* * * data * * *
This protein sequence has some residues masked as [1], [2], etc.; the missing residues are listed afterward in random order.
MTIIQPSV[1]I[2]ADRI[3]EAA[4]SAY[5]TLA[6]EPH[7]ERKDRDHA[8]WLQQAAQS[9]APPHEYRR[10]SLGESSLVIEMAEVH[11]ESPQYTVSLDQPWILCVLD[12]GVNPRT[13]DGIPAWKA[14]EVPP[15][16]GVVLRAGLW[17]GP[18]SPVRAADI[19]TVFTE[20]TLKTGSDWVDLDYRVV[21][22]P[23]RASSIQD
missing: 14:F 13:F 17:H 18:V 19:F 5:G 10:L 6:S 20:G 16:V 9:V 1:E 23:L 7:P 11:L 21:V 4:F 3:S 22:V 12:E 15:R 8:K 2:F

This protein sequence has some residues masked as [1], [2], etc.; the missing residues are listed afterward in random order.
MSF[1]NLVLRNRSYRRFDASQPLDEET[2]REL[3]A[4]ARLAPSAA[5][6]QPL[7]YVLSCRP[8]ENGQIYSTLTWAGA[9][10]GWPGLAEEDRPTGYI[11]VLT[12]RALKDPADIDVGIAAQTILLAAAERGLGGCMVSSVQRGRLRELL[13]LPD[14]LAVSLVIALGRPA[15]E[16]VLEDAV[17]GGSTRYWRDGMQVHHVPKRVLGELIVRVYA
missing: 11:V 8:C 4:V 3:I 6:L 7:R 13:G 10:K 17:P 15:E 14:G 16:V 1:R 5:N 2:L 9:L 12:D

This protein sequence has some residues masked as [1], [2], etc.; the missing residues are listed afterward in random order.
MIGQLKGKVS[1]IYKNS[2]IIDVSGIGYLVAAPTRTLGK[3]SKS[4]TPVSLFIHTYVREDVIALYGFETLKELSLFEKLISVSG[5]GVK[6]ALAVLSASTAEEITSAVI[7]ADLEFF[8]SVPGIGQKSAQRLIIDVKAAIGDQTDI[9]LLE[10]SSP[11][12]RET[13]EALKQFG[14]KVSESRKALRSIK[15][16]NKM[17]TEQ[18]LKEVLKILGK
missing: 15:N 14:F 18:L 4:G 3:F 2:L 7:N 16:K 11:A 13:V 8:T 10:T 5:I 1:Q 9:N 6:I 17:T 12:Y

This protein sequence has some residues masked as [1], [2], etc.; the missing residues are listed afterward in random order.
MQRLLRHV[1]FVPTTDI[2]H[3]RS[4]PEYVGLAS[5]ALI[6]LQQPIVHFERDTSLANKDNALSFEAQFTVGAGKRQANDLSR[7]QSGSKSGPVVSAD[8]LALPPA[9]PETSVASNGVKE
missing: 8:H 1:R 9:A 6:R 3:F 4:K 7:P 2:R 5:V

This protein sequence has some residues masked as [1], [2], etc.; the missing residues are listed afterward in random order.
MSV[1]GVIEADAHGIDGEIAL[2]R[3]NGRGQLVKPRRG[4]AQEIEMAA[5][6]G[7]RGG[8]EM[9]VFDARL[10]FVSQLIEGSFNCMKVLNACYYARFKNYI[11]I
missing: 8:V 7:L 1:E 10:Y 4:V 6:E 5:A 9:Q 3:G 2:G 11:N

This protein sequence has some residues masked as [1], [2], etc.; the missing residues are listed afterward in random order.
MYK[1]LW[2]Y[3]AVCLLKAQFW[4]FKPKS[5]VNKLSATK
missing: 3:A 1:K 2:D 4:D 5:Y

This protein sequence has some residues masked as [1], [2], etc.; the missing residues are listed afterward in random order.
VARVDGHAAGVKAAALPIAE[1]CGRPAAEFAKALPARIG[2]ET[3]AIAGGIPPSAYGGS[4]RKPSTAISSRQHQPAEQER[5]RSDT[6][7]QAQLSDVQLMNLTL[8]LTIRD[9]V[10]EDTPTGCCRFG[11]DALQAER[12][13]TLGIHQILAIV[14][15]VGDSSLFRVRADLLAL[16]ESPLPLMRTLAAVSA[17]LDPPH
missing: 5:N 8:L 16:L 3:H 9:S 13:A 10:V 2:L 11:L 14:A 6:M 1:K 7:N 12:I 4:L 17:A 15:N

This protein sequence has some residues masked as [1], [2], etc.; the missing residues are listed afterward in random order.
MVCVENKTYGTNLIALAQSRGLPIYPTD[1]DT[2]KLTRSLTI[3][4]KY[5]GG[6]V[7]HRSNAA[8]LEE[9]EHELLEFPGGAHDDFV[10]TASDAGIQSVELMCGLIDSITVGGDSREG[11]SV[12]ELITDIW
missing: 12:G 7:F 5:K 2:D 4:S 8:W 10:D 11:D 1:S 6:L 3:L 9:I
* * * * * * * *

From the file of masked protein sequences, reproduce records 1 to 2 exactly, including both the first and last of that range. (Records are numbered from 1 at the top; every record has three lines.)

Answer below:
This protein sequence has some residues masked as [1], [2], etc.; the missing residues are listed afterward in random order.
MTIIQPSV[1]I[2]ADRI[3]EAA[4]SAY[5]TLA[6]EPH[7]ERKDRDHA[8]WLQQAAQS[9]APPHEYRR[10]SLGESSLVIEMAEVH[11]ESPQYTVSLDQPWILCVLD[12]GVNPRT[13]DGIPAWKA[14]EVPP[15][16]GVVLRAGLW[17]GP[18]SPVRAADI[19]TVFTE[20]TLKTGSDWVDLDYRVV[21][22]P[23]RASSIQD
missing: 14:F 13:F 17:H 18:V 19:F 5:G 10:L 6:S 20:G 16:V 9:V 1:E 23:L 7:P 11:L 21:V 4:F 3:S 22:V 12:E 15:R 8:K 2:F

This protein sequence has some residues masked as [1], [2], etc.; the missing residues are listed afterward in random order.
MSF[1]NLVLRNRSYRRFDASQPLDEET[2]REL[3]A[4]ARLAPSAA[5][6]QPL[7]YVLSCRP[8]ENGQIYSTLTWAGA[9][10]GWPGLAEEDRPTGYI[11]VLT[12]RALKDPADIDVGIAAQTILLAAAERGLGGCMVSSVQRGRLRELL[13]LPD[14]LAVSLVIALGRPA[15]E[16]VLEDAV[17]GGSTRYWRDGMQVHHVPKRVLGELIVRVYA
missing: 11:V 8:C 4:V 3:I 6:L 7:R 13:G 10:K 17:P 15:E 14:G 16:V 1:R 5:N 2:L 9:L 12:D